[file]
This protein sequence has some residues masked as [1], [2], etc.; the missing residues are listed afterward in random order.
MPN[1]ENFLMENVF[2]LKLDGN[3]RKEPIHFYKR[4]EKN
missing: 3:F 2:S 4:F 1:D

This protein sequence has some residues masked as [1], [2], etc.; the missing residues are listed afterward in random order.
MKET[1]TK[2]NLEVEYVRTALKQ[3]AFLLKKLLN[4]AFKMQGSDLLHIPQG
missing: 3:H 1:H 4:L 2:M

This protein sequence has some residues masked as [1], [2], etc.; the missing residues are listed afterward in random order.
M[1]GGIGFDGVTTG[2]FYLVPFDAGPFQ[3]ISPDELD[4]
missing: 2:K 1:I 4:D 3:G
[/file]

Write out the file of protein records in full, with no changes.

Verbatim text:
This protein sequence has some residues masked as [1], [2], etc.; the missing residues are listed afterward in random order.
MPN[1]ENFLMENVF[2]LKLDGN[3]RKEPIHFYKR[4]EKN
missing: 3:F 2:S 4:F 1:D

This protein sequence has some residues masked as [1], [2], etc.; the missing residues are listed afterward in random order.
MKET[1]TK[2]NLEVEYVRTALKQ[3]AFLLKKLLN[4]AFKMQGSDLLHIPQG
missing: 3:H 1:H 4:L 2:M

This protein sequence has some residues masked as [1], [2], etc.; the missing residues are listed afterward in random order.
M[1]GGIGFDGVTTG[2]FYLVPFDAGPFQ[3]ISPDELD[4]
missing: 2:K 1:I 4:D 3:G